Summary: Biological Journal of the Linnean Society (1997), 60: 365379.
The evolution of animal genitalia: distinguishing
between hypotheses by single species studies
GO¨ RAN ARNQVIST
Dept. of Animal Ecology, University of Umea°, S-901 87 Umea°, Sweden
Received 26 March 1996; accepted for publication 1 July 1996
Rapid evolution of genitalia is one of the most general patterns of morphological diversification in
animals. Despite its generality, the causes of this evolutionary trend remain obscure. Several alternative
hypotheses have been suggested to account for the evolution of genitalia (notably the lock-and-key,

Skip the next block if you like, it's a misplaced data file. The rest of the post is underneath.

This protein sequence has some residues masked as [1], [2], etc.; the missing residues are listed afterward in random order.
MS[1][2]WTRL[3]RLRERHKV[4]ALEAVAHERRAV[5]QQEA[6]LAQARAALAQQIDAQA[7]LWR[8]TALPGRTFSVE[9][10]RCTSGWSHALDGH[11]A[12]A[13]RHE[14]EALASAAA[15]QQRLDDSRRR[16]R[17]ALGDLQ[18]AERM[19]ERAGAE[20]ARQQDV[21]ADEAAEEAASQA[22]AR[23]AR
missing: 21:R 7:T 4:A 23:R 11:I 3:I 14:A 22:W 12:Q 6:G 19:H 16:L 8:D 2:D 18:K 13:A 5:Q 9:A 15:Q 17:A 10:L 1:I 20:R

pleiotropism, and sexual selection hypotheses). Here, I argue that thorough intraspecific studies are the
key to gaining insight into the patterns and processes of genitalic evolution. Critical assumptions and
predictions that may be used to distinguish between the different hypotheses are identified and discussed.
However, current knowledge of selection on genitalia, or even of the degree of phenotypic and genotypic
variability of genital morphology, is highly limited, allowing only a very tentative assessment of the
various hypotheses. In-depth single species studies of current patterns and processes of selection on
genitalia are badly needed, and a single species research program is briefly outlined.
© 1997 The Linnean Society of London
ADDITIONAL KEY WORDS:--sexual selection cryptic female choice evolutionary radiation -
phenotypic selection intraspecific studies genetic variation reproductive isolation reproduction.